Free and open to the public
Sophie B. Roberts, Zantker Assistant Professor in Jewish History at University of Kentucky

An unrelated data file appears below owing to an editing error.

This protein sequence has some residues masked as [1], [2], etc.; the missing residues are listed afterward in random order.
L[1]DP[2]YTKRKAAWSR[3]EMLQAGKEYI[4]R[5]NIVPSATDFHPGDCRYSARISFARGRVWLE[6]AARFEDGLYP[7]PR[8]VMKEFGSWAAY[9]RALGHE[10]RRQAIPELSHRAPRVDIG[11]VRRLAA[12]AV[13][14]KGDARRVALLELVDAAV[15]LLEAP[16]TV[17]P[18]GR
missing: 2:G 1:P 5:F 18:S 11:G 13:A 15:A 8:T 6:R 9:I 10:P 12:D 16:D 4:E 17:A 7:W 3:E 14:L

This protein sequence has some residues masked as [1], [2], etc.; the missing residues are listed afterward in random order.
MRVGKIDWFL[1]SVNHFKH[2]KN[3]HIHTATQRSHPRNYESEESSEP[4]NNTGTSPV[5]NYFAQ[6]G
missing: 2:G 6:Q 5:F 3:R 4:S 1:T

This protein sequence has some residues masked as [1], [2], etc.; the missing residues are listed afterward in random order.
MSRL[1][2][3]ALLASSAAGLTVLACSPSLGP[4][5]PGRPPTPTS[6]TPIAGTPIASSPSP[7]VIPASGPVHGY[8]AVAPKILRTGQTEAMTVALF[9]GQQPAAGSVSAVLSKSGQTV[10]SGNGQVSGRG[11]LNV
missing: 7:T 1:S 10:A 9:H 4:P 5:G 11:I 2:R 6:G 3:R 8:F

This paper examines the fragile nature of colonial citizenship by examining the case of North African Jews from 1940-1943. In Algeria, Morocco, and Tunisia, Vichy legislation forced Jews from professions, schools, and military service among many other restrictions. In Algeria, the situation was more complicated, as Jews were French citizens due to the 1870 Crémieux decree that made them citizens en masse. The Vichy government abrogated the Crémieux decree in 1940 as part of their antisemitic legislation. After the abrogation, Jews faced new and highly complicated identities, and lacked the organizational strength to respond as a group to the legislation imposed upon them. Jews responded in various ways to the limitations placed on their lives, including letters and appeals to the Vichy government, Marshal Pétain, and other Vichy and local officials. Despite various attempts to improve their situation and the efforts of the international Jewish community, Algerian Jews did not regain their French citizenship until 1943, well after the Allies landed in North Africa. This case study illustrates the inherently fragile nature of colonial citizenship, to the point that with “the stroke of a pen,” after seventy years of citizenship, Algerian Jews were reduced to French subject status, a legal and institutional no-man’s land.